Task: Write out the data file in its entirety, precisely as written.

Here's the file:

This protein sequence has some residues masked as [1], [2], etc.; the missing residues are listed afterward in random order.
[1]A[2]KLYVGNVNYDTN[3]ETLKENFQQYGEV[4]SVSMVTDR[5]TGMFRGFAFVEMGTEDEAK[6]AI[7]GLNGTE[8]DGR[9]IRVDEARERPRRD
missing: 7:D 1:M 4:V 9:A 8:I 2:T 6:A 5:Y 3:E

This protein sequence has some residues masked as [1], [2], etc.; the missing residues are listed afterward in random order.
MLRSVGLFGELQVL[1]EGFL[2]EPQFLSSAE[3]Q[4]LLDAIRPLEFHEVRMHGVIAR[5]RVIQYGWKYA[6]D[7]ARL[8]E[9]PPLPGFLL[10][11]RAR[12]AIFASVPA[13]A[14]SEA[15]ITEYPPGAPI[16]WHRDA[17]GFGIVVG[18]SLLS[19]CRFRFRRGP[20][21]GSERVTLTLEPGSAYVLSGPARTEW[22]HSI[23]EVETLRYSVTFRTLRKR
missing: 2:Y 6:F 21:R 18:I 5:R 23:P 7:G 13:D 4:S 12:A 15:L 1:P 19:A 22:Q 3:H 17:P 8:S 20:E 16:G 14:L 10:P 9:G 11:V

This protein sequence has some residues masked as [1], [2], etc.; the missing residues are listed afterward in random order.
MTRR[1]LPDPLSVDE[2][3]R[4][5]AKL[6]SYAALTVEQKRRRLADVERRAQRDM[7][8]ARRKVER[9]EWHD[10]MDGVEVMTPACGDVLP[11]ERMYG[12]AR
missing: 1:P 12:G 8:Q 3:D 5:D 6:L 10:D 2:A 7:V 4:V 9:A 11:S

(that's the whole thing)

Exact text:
This protein sequence has some residues masked as [1], [2], etc.; the missing residues are listed afterward in random order.
[1]A[2]KLYVGNVNYDTN[3]ETLKENFQQYGEV[4]SVSMVTDR[5]TGMFRGFAFVEMGTEDEAK[6]AI[7]GLNGTE[8]DGR[9]IRVDEARERPRRD
missing: 7:D 1:M 4:V 9:A 8:I 2:T 6:A 5:Y 3:E

This protein sequence has some residues masked as [1], [2], etc.; the missing residues are listed afterward in random order.
MLRSVGLFGELQVL[1]EGFL[2]EPQFLSSAE[3]Q[4]LLDAIRPLEFHEVRMHGVIAR[5]RVIQYGWKYA[6]D[7]ARL[8]E[9]PPLPGFLL[10][11]RAR[12]AIFASVPA[13]A[14]SEA[15]ITEYPPGAPI[16]WHRDA[17]GFGIVVG[18]SLLS[19]CRFRFRRGP[20][21]GSERVTLTLEPGSAYVLSGPARTEW[22]HSI[23]EVETLRYSVTFRTLRKR
missing: 2:Y 6:F 21:R 18:I 5:R 23:P 7:G 13:D 4:S 12:A 15:L 1:P 19:A 22:Q 3:H 17:P 8:S 20:E 16:G 14:L 10:P 9:G 11:V

This protein sequence has some residues masked as [1], [2], etc.; the missing residues are listed afterward in random order.
MTRR[1]LPDPLSVDE[2][3]R[4][5]AKL[6]SYAALTVEQKRRRLADVERRAQRDM[7][8]ARRKVER[9]EWHD[10]MDGVEVMTPACGDVLP[11]ERMYG[12]AR
missing: 1:P 12:G 8:Q 3:D 5:D 6:L 10:D 2:A 7:V 4:V 9:A 11:S